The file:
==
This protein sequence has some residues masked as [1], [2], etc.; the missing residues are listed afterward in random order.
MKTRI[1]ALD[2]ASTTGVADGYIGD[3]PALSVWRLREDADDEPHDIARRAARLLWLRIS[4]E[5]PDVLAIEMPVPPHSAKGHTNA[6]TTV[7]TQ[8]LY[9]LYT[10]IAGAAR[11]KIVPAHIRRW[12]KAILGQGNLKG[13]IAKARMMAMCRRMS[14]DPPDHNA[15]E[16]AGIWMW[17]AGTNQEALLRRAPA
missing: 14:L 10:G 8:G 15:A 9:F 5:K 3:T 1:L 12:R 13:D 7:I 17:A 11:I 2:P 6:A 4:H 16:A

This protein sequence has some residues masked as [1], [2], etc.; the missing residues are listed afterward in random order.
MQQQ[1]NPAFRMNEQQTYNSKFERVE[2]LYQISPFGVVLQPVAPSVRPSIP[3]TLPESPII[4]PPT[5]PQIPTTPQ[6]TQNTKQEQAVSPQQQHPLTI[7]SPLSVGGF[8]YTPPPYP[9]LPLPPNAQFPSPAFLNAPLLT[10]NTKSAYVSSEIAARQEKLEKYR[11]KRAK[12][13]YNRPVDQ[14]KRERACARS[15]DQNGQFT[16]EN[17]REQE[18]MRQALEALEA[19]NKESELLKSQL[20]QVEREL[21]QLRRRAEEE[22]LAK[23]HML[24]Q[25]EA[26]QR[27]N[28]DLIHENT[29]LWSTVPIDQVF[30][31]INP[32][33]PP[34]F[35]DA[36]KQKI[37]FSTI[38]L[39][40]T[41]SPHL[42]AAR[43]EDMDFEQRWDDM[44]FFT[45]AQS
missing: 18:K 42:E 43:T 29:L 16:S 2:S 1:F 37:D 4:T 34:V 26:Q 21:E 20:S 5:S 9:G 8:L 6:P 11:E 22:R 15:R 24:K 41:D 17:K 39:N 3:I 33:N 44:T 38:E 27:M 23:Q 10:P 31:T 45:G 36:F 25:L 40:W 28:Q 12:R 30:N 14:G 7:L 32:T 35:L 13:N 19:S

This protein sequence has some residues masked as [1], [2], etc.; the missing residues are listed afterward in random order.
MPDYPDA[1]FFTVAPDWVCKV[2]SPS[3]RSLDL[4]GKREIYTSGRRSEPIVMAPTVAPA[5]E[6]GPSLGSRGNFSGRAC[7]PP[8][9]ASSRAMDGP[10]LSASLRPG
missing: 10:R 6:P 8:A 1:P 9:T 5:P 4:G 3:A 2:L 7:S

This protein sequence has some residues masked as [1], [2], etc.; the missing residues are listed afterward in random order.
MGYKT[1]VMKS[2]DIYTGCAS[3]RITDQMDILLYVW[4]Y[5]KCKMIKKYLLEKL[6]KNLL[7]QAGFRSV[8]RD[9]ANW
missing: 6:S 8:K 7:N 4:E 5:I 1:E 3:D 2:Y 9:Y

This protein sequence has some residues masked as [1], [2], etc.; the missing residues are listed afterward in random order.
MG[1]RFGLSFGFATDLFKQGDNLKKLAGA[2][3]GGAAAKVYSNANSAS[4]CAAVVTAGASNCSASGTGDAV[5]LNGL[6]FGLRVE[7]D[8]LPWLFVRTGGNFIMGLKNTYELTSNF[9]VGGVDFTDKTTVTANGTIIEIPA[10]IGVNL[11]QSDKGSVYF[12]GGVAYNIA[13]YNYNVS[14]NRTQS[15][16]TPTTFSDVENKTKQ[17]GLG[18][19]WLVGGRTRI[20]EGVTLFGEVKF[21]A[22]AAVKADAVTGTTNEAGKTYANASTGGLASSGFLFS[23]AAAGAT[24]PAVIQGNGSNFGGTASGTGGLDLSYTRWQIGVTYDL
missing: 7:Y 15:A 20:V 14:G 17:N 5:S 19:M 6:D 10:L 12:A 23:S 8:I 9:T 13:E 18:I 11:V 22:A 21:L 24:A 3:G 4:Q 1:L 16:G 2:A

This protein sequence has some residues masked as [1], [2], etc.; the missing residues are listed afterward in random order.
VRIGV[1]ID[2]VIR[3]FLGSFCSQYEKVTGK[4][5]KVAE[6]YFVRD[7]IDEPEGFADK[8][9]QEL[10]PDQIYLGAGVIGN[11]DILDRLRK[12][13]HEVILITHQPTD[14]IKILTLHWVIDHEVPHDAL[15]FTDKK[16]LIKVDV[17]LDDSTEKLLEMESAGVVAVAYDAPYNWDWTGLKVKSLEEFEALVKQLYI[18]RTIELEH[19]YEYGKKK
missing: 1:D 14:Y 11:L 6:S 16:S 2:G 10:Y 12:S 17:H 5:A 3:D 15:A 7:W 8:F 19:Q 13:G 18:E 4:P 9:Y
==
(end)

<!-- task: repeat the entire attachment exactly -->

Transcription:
This protein sequence has some residues masked as [1], [2], etc.; the missing residues are listed afterward in random order.
MKTRI[1]ALD[2]ASTTGVADGYIGD[3]PALSVWRLREDADDEPHDIARRAARLLWLRIS[4]E[5]PDVLAIEMPVPPHSAKGHTNA[6]TTV[7]TQ[8]LY[9]LYT[10]IAGAAR[11]KIVPAHIRRW[12]KAILGQGNLKG[13]IAKARMMAMCRRMS[14]DPPDHNA[15]E[16]AGIWMW[17]AGTNQEALLRRAPA
missing: 14:L 10:G 8:G 15:A 9:F 5:K 3:T 1:L 12:R 13:D 7:I 17:A 11:I 2:P 6:A 4:H 16:A

This protein sequence has some residues masked as [1], [2], etc.; the missing residues are listed afterward in random order.
MQQQ[1]NPAFRMNEQQTYNSKFERVE[2]LYQISPFGVVLQPVAPSVRPSIP[3]TLPESPII[4]PPT[5]PQIPTTPQ[6]TQNTKQEQAVSPQQQHPLTI[7]SPLSVGGF[8]YTPPPYP[9]LPLPPNAQFPSPAFLNAPLLT[10]NTKSAYVSSEIAARQEKLEKYR[11]KRAK[12][13]YNRPVDQ[14]KRERACARS[15]DQNGQFT[16]EN[17]REQE[18]MRQALEALEA[19]NKESELLKSQL[20]QVEREL[21]QLRRRAEEE[22]LAK[23]HML[24]Q[25]EA[26]QR[27]N[28]DLIHENT[29]LWSTVPIDQVF[30][31]INP[32][33]PP[34]F[35]DA[36]KQKI[37]FSTI[38]L[39][40]T[41]SPHL[42]AAR[43]EDMDFEQRWDDM[44]FFT[45]AQS
missing: 18:K 42:E 43:T 29:L 16:S 2:S 1:F 37:D 4:T 34:V 26:Q 21:E 20:S 5:S 9:G 8:L 6:P 11:E 22:R 15:R 24:K 41:D 17:K 39:N 3:I 33:N 44:T 38:E 27:M 23:Q 10:P 31:T 45:G 36:F 25:L 40:W 28:Q 12:R 30:N 14:G 7:L 32:T 35:L 13:N 19:S

This protein sequence has some residues masked as [1], [2], etc.; the missing residues are listed afterward in random order.
MPDYPDA[1]FFTVAPDWVCKV[2]SPS[3]RSLDL[4]GKREIYTSGRRSEPIVMAPTVAPA[5]E[6]GPSLGSRGNFSGRAC[7]PP[8][9]ASSRAMDGP[10]LSASLRPG
missing: 10:R 6:P 8:A 1:P 9:T 5:P 4:G 3:A 2:L 7:S

This protein sequence has some residues masked as [1], [2], etc.; the missing residues are listed afterward in random order.
MGYKT[1]VMKS[2]DIYTGCAS[3]RITDQMDILLYVW[4]Y[5]KCKMIKKYLLEKL[6]KNLL[7]QAGFRSV[8]RD[9]ANW
missing: 6:S 8:K 7:N 4:E 5:I 1:E 3:D 2:Y 9:Y

This protein sequence has some residues masked as [1], [2], etc.; the missing residues are listed afterward in random order.
MG[1]RFGLSFGFATDLFKQGDNLKKLAGA[2][3]GGAAAKVYSNANSAS[4]CAAVVTAGASNCSASGTGDAV[5]LNGL[6]FGLRVE[7]D[8]LPWLFVRTGGNFIMGLKNTYELTSNF[9]VGGVDFTDKTTVTANGTIIEIPA[10]IGVNL[11]QSDKGSVYF[12]GGVAYNIA[13]YNYNVS[14]NRTQS[15][16]TPTTFSDVENKTKQ[17]GLG[18][19]WLVGGRTRI[20]EGVTLFGEVKF[21]A[22]AAVKADAVTGTTNEAGKTYANASTGGLASSGFLFS[23]AAAGAT[24]PAVIQGNGSNFGGTASGTGGLDLSYTRWQIGVTYDL
missing: 7:Y 15:A 20:V 14:G 17:N 5:S 19:M 6:D 10:L 12:A 23:S 8:I 9:T 13:E 18:I 11:V 22:A 21:L 24:A 3:G 4:Q 1:L 16:G 2:A

This protein sequence has some residues masked as [1], [2], etc.; the missing residues are listed afterward in random order.
VRIGV[1]ID[2]VIR[3]FLGSFCSQYEKVTGK[4][5]KVAE[6]YFVRD[7]IDEPEGFADK[8][9]QEL[10]PDQIYLGAGVIGN[11]DILDRLRK[12][13]HEVILITHQPTD[14]IKILTLHWVIDHEVPHDAL[15]FTDKK[16]LIKVDV[17]LDDSTEKLLEMESAGVVAVAYDAPYNWDWTGLKVKSLEEFEALVKQLYI[18]RTIELEH[19]YEYGKKK
missing: 1:D 14:Y 11:L 6:S 16:S 2:G 10:Y 12:S 17:H 5:A 3:D 15:A 7:W 8:F 19:Q 13:G 18:E 4:P 9:Y